Seminar Paper, 2003, 13 Pages
A review on a new trend of
psychological and medical research
under theological aspects
1 INTRODUCTION 3
2 UNDERSTANDINGS OF THE CONCEPT OF FORGIVENESS 3
2.1 PSYCHOLOGICAL DEFINITIONS OF FORGIVENESS 3
2.2 ARGUMENTS AGAINST FORGIVENESS 4
2.3 THE PROCESS OF FORGIVING – A MODEL 5
2.3.1 UNCOVERING PHASE 5
2.3.2 DECISION PHASE 5
2.3.3 WORK PHASE 5
2.3.4 OUTCOME / DEEPENING PHASE 6
2.4 CHRISTIAN UNDERSTANDINGS 6
3 PUBLISHED RESEARCH ON FORGIVENESS AND MENTAL AND PHYSICAL HEALTH 7
3.1 FORGIVING AND ITS EFFECT ON MENTAL HEALTH 7
3.2 FORGIVING AND ITS EFFECT ON PHYSICAL HEALTH 8
4 REFLECTIONS ON THE CHRISTIAN COMMUNITY 9
4.1 EMPIRICAL RESEARCH VERSUS THEOLOGICAL INQUIRY 9
4.2 EMPIRICAL RESEARCH – A NEW APOLOGETIC? 10
4.3 EMPIRICAL FORGIVENESS RESEARCH – MOTIVATION TO FORGIVE? 11
4.4 VIRTUOUS BEHAVIOURS – POSITIVE HEALTH EFFECT? 11
4.5 GREATER HEALTH BENEFITS FOR BELIEVERS? 12
5 PERSONAL REFLECTIONS ON THE MATTER OF FORGIVENESS 12
6 BIBLIOGRAPHY 13
While the concept of forgiveness is known to any Christian in the world, it is new to use this concept within psychology and psychotherapy. Physicians (Phillipps and Osborne, 1989) working with cancer patients and therapists (Kaufman, 1984; Fitzgibbons, 1986; Hope, 1987) who were looking for ways to efficiently reduce anger, recognized the utility of forgiveness.1 Since the last 20 years some American psychologists, psychotherapists and also medical doctors researched on this subject and many studies could show the effects of forgiving an offender to either mental and physical health.
The forgiveness-research is doubtlessly auch für die christliche Spiritualität und Verkündigung von Belang2, because psychology can show that forgiveness is not only a matter of theological research and that there are other possible motivations to forgive than religious ones.
My work will describe some of the most important psychological studies of forgiveness in relation to mental and physical health. Furthermore I will describe some questions of the Christian community faced by the fact that the central faith proclamation is matter of empirical psychological and medical research.
2 Understandings of the concept of forgiveness
2.1 Psychological definitions of forgiveness3
A working definition of forgiveness is the one drawn by J. North (1987): Although the forgiver does not deny himself/herself the moral right to have an resentment toward his/her offender, he overcomes this resentment by trying to feel compassion, benevolence or even love toward the offender, knowing that the latter has definitely no moral right for such a merciful response. The feelings of the forgiver toward his offender are changing in two different aspects: firstly negative feelings are decreasing (like anger, resentment, etc.) and a positive feelings (like compassion, love, etc.) are increasing.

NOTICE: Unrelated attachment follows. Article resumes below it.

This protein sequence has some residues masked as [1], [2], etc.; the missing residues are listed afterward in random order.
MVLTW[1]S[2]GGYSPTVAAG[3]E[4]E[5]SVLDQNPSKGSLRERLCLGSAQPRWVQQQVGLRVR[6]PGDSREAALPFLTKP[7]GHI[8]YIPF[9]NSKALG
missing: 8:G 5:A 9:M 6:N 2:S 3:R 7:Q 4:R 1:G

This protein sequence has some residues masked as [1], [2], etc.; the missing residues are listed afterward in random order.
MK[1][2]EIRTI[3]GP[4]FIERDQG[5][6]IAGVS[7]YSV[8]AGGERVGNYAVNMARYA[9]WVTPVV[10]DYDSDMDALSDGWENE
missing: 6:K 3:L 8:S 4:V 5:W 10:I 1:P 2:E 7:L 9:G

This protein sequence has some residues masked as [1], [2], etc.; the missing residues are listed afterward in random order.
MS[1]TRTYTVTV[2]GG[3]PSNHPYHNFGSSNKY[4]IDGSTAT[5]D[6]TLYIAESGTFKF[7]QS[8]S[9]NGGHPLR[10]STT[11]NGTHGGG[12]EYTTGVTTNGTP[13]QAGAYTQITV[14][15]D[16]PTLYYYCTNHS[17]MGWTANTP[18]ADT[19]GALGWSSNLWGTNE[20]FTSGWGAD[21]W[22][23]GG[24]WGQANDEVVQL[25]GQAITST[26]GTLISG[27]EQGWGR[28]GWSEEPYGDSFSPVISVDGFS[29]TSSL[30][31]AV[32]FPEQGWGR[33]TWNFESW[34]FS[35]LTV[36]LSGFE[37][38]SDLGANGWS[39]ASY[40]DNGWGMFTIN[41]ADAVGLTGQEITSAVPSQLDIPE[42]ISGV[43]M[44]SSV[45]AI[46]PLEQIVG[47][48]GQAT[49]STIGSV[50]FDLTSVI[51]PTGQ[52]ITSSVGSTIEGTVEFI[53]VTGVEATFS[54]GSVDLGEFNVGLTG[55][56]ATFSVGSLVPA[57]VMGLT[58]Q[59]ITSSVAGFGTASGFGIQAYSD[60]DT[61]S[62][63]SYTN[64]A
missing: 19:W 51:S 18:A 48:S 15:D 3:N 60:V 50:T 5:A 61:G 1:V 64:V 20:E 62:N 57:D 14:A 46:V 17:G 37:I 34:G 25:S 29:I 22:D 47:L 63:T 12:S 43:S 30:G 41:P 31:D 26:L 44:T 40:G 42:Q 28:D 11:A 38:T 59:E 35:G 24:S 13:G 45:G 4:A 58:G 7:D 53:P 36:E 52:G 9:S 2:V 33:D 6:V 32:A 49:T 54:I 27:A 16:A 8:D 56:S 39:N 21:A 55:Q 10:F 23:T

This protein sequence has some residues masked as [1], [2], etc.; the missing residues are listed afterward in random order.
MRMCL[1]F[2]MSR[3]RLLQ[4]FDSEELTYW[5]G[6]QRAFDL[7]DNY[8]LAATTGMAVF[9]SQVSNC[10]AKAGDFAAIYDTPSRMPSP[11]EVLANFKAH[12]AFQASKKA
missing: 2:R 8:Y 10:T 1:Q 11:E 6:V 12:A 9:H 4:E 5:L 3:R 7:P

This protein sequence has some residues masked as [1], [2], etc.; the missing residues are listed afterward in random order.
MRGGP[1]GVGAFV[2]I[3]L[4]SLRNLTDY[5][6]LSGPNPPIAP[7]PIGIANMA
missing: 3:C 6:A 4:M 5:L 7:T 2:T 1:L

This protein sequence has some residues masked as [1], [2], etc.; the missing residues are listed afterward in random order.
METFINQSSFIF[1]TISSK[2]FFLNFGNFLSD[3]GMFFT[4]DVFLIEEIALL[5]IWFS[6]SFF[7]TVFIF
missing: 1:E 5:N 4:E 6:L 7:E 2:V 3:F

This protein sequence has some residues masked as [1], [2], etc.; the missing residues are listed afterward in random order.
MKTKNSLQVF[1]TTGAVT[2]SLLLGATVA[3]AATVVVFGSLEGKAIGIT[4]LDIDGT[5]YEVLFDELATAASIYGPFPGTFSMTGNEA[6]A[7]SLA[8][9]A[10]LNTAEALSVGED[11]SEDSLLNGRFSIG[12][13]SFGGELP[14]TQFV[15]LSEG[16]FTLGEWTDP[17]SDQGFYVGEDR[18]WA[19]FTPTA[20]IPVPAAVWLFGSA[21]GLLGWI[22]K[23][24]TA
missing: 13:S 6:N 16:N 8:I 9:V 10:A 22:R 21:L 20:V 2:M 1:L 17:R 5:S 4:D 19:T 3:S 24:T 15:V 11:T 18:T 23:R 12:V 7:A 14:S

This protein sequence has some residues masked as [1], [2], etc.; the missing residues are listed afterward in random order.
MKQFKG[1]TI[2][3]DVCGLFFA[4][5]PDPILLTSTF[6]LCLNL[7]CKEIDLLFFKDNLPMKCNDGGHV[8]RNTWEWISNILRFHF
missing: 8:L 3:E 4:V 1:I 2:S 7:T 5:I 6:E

Basing on this premises Enright et al. (1991) expanded the definition as follows: While North is concentrating on the changes of the forgiver’s feelings towards the offender, Enright et al. also included changes in the judgments (how the forgiver thinks about the offender) and the behaviour (how the forgiver acts toward the offender) in the forgiving process. Also with judgements and cognitive components (like with feelings) it is possible to note a cessation of negative condemning judgements or negative behaviour (like revenge) and the presence of positive judgements or behaviour (like helpfulness, overtures toward reconciliation). In sum Enright et al. describe forgiveness as a matter including six components:
• Absence of negative affect
• Presence of positive affect
• Absence of negative judgement
• Presence of positive judgement
• Absence of negative behaviour
• Presence of positive behaviour
2.2 Arguments against Forgiveness4
In literature you can also find arguments against interpersonal forgiveness: one of this arguments is that forgiving leaves the forgiver open to further abuse. Looking at the definitions above, it’s easy to see, that this is an invalid argument. It is a confusion of reconciliation and forgiveness. Forgiveness is one persons stance toward another, whereas reconciliation occurs when two people come together in behavioural way and both parties do their part to respect the other. Though the forgiver can see, that the other shows no sign to offer respect and there’s no chance to reconcile, the forgiver can reduce the negative and increase the positive responses toward the other. It’s important to say, that forgivers are not blind to the offender’s faults, but the forgiver protects himself against hatred and resentment that can increase anxiety or depression widthin oneself, and so forgiveness is in fact a way to protect oneself.
1 Subkoviak, Michael J. et al: Measuring forgiveness in late adolescence and middle adulthood, in: Journal of Adolescence, 1995, 18, 641
2 Grom, B.: Forgiveness: die Bereitschaft zu vergeben. Ein aufstrebendes Thema psychologischer Beratung und Forschung, in: Stimmen der Zeit, 220 (2002), 640-643
3 Subkoviak, Michael J. et al: Measuring forgiveness in late adolescence and middle adulthood, in: Journal of Adolescence, 1995, 18, 642 4 Subkoviak, Michael J.: Measuring forgiveness in late adolescence and middle adulthood, in: Journal of Adolescence, 1995, 18, 642-643
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